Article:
In order to promote blending of Motor Spirit (commonly known as Petrol) with ethanol/methanol and blending of High Speed Diesel with bio-diesel, an additional Basic Excise Duty of Rs. 2 per litre on Petrol and Diesel, intended to be sold to retail consumers without blending, would be levied with effect from the 1st day of October, 2022.

RESERVE BANK OF INDIA ACT

According to Section 125 clause (a), Section 2(aiv) has been introduced via which a new definition of bank note has been added under the Reserve Bank of India Act, 1934 which states that bank note means a bank note issued by the Bank, whether in physical or digital form.

The Finance Act has further clarified that the provisions of Section 24, 25, 27, 28 and 39 relating to the denomination of notes, the form of bank notes, re-issue notes, recovery of notes lost, stolen, mutilated or imperfect and the obligation to supply different forms of currency under the Reserve Bank of India Act, 1934, shall not be applicable to the bank notes issued in the digital form by the Bank.

Conclusion

The introduction of a specific tax regime regarding virtual digital assets is a good indication of bringing the digital currencies and ecosystem under the ambit of regulatory mechanism. The amendments in the indirect taxation laws are to overcome the challenges in compliance processes and to strengthen the ease of doing business. Further, the amendment to extend the timeline for availment of ITC, issuance of tax invoices, debit notes or credit notes, and rectification of errors in return or tax collected at source statements furnished will also facilitate taxpayers.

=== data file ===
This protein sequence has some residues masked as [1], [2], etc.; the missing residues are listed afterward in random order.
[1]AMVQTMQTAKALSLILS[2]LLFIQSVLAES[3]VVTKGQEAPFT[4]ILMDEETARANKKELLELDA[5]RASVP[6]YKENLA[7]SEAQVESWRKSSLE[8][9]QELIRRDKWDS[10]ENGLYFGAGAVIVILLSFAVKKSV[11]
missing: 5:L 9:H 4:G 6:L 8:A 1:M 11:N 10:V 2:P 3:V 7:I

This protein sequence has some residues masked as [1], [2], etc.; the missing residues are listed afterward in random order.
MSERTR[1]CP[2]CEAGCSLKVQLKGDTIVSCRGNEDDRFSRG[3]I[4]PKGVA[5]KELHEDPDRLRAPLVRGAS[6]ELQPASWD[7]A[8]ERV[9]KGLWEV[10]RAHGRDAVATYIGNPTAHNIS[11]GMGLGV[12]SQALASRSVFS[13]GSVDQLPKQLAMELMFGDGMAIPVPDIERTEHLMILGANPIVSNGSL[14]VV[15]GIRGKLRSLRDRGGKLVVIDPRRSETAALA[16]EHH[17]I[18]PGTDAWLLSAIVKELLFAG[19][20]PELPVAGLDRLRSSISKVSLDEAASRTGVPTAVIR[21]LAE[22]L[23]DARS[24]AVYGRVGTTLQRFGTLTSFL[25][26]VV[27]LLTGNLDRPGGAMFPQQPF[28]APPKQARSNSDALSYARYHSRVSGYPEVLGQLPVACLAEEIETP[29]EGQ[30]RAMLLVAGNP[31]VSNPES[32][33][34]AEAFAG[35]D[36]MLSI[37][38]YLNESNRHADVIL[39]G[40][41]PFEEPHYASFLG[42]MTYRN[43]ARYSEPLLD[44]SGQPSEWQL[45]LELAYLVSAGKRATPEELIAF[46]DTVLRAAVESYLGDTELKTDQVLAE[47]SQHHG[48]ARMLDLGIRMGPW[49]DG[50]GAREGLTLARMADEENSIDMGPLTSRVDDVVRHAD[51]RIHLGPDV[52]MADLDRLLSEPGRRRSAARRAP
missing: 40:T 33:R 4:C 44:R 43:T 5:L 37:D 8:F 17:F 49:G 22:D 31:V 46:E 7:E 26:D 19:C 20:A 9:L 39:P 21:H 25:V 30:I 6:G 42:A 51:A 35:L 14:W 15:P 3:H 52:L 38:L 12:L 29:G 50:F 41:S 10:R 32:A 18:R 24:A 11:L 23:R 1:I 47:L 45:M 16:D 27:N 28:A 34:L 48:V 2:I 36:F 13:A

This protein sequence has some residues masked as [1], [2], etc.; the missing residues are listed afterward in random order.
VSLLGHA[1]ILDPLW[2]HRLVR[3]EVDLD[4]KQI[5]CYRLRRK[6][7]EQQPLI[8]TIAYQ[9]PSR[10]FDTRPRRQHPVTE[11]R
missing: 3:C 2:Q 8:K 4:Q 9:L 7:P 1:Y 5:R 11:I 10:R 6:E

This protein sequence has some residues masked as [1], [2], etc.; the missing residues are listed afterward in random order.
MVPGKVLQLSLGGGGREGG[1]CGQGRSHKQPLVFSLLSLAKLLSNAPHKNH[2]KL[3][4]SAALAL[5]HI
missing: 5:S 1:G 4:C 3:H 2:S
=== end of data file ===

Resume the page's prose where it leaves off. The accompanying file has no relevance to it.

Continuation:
Another welcoming amendment is regarding the easy transfer of the amount available in the electronic cash ledger of a registered person to the electronic cash ledger of its distinct person. It is right to say that the Finance Act is aimed to further the growth of the economy to rise with a simpler and predictable tax regime which will simplify the tax system, promote voluntary compliance by taxpayers and reduce litigation thereby enabling a stronger economy and a stronger nation.